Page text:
The opinion of the court was delivered by: Peters, J.P.
Calendar Date: May 29, 2009
Before: Peters, J.P., Spain, Lahtinen, Kavanagh and McCarthy, JJ.
Appeal from a judgment of the County Court of Washington County (McKeighan, J.), rendered August 22, 2008, upon a verdict convicting defendant of nine counts of the crime of placing a false bomb or hazardous substance in the first degree.
Defendant was an inmate at Great Meadow Correctional Facility in Washington County when he committed the crime for which he stands convicted. Believing, among other things, that various prison staff and inmates were conspiring to kill him, that he was being controlled by electronic transmitters and that he was wrongly being denied medical attention and relief despite the myriad of grievances he filed, defendant attempted to gain attention to his plight by mailing 12 letters to various outside agencies, including the Federal Bureau of Investigation, several news outlets, nonprofit organizations and the office of an elected official, each of which contained a packet of a white powdery substance that ultimately proved to be foot powder. The receipt of such letters caused varying levels of emergency response from authorities.
Defendant, who had placed his name, return address and prisoner number on each letter, was subsequently interviewed by an inspector for the Department of Correctional Services, during which he freely admitted to sending the letters. Following a jury trial, defendant was convicted of nine counts of placing a false bomb or hazardous substance in the first degree and sentenced, as a second felony offender, to concurrent prison terms of seven years followed by five years of postrelease supervision on each count, to run consecutively to the lengthy prison term he was then serving. He now appeals.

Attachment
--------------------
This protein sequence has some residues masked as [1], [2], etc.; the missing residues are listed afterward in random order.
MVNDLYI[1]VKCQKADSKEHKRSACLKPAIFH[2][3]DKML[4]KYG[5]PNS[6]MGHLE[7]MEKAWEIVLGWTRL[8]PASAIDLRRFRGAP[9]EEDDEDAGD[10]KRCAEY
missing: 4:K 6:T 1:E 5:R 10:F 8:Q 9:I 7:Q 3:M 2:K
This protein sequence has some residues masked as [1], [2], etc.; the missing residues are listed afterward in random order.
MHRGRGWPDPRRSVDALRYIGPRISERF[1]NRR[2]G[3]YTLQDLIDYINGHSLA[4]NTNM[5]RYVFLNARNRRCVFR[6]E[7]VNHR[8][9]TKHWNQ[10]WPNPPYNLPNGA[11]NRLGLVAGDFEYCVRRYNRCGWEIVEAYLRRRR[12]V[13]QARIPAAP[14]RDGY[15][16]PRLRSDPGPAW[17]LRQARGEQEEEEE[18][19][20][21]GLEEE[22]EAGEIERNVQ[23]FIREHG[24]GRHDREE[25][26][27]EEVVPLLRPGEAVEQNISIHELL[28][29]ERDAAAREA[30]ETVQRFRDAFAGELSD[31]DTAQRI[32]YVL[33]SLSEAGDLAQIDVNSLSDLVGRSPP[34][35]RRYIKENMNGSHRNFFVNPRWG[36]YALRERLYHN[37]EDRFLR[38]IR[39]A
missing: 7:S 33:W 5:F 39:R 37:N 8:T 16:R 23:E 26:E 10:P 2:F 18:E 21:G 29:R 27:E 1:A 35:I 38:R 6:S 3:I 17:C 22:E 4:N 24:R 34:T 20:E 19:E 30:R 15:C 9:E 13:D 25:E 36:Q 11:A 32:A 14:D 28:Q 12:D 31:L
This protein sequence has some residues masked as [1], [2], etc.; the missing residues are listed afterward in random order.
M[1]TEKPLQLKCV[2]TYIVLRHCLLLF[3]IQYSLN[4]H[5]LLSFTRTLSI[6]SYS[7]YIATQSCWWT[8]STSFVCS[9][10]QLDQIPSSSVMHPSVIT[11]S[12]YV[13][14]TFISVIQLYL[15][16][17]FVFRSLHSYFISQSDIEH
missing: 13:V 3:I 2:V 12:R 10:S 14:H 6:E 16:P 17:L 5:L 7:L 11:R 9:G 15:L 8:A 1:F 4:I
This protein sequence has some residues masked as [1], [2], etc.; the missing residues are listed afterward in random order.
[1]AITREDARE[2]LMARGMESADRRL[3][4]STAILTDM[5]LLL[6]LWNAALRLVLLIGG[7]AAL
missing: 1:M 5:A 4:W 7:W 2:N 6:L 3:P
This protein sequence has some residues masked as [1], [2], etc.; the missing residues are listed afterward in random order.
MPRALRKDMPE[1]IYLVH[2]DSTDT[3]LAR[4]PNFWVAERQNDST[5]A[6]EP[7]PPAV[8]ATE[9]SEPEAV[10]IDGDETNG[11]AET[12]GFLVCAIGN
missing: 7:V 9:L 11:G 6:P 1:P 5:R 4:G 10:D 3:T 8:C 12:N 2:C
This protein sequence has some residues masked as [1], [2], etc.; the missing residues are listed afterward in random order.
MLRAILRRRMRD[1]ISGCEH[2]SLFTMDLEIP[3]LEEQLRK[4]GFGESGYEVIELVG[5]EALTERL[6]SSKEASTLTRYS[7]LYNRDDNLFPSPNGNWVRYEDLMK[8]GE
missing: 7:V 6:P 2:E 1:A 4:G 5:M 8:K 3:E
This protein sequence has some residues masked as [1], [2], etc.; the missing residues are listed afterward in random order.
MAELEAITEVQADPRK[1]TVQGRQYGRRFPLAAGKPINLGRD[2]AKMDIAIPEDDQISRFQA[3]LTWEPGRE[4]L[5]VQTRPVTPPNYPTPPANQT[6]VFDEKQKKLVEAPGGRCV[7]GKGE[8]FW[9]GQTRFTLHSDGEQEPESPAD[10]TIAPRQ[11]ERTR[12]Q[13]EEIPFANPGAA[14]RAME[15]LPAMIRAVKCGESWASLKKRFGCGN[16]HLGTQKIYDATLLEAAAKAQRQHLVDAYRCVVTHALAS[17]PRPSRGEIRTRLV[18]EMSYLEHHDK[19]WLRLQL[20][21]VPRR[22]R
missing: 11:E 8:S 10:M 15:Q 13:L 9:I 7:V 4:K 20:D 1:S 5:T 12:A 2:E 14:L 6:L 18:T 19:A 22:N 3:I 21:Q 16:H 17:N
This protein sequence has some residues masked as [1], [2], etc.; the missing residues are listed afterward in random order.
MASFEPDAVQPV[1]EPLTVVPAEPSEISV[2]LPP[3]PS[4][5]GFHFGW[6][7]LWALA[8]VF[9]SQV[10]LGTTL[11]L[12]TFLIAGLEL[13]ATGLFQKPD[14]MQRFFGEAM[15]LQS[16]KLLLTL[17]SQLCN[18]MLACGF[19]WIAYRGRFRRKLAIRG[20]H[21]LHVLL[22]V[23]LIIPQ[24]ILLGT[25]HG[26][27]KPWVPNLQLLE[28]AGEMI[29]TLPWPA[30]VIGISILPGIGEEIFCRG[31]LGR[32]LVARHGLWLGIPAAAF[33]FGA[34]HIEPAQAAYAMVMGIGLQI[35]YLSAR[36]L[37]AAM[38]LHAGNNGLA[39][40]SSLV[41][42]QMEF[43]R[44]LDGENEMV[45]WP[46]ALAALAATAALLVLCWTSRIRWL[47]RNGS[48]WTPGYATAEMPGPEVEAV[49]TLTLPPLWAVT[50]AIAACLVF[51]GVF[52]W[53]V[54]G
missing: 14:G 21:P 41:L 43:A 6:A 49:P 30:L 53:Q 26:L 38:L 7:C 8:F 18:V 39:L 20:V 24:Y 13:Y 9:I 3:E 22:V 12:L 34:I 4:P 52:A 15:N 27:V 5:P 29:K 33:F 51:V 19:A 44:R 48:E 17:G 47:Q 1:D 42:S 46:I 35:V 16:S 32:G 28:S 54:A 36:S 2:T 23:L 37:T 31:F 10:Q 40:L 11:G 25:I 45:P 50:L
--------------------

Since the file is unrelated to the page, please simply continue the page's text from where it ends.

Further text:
Defendant contends that the evidence introduced at trial was legally insufficient to support his conviction on all counts of placing a false bomb or hazardous substance in the first degree. We agree and, despite the fact that defendant failed to preserve this particular claim by making the appropriate objection during trial, we exercise our interest of justice jurisdiction to modify County Court's judgment (see CPL 470.15  [c]; People v Crowley, 34 AD3d 866, 867 , lv denied 7 NY3d 924 ; People v Bancroft, 23 AD3d 850, 851 , lv denied 6 NY3d 752 ).
As relevant here, "[a] person is guilty of placing a false bomb or hazardous substance in the first degree when he or she places, or causes to be placed, in or upon school grounds, a public building, or a public place any... object that by its design, construction, content or characteristics appears to be or to contain, a... hazardous substance, but is, in fact, an inoperative facsimile or imitation of... a... hazardous substance and which he or she knows, intends or reasonably believes will appear to be a... hazardous substance under circumstances in which it is likely to cause public alarm or inconvenience" (Penal Law § 240.62). For the purposes of the statute, the term "[p]ublic building" is further defined by Executive Law § 401 (2), and refers to "all buildings including grounds and premises adjacent or appurtenant thereto or connected thereto belonging to the state, county, town, village, school district or any other political or civil subdivision of state or local government." Further, "[p]ublic place" is defined by Penal Law § 240.00 (1) as "a place to which the public or a substantial group of persons has access, and includes, but is not limited to, highways, transportation facilities, schools, places of amusement, parks, playgrounds, and hallways, lobbies and other portions of apartment houses and hotels not constituting rooms or apartments designed for actual residence."